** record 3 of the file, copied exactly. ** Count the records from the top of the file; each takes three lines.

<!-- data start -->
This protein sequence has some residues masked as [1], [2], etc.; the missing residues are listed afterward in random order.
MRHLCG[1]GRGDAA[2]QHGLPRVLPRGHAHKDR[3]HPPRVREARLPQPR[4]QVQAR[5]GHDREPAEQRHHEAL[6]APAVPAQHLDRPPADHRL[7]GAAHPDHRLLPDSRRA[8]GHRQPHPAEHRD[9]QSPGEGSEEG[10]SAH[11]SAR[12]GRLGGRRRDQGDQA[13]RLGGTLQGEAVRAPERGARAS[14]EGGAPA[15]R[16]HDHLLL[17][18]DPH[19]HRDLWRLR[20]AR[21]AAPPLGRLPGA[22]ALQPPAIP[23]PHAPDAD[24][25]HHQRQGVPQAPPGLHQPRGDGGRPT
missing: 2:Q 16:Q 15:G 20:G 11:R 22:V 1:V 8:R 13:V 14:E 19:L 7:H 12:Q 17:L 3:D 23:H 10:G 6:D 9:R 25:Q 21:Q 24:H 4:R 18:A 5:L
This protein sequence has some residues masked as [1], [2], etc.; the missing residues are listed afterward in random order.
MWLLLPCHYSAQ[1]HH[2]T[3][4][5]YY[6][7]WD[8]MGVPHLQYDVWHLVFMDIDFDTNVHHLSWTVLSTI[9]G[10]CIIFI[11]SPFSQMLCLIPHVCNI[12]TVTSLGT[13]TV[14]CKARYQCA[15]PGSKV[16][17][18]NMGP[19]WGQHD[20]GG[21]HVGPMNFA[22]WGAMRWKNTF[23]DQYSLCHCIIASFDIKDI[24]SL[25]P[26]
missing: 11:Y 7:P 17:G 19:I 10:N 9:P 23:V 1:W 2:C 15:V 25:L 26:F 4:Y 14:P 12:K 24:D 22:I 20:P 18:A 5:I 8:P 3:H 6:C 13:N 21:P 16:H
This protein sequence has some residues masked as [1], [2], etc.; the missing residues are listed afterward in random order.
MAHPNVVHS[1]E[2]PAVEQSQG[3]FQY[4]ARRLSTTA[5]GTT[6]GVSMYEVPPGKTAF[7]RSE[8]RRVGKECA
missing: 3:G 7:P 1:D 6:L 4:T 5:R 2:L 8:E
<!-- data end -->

This protein sequence has some residues masked as [1], [2], etc.; the missing residues are listed afterward in random order.
MAHPNVVHS[1]E[2]PAVEQSQG[3]FQY[4]ARRLSTTA[5]GTT[6]GVSMYEVPPGKTAF[7]RSE[8]RRVGKECA
missing: 3:G 7:P 1:D 6:L 4:T 5:R 2:L 8:E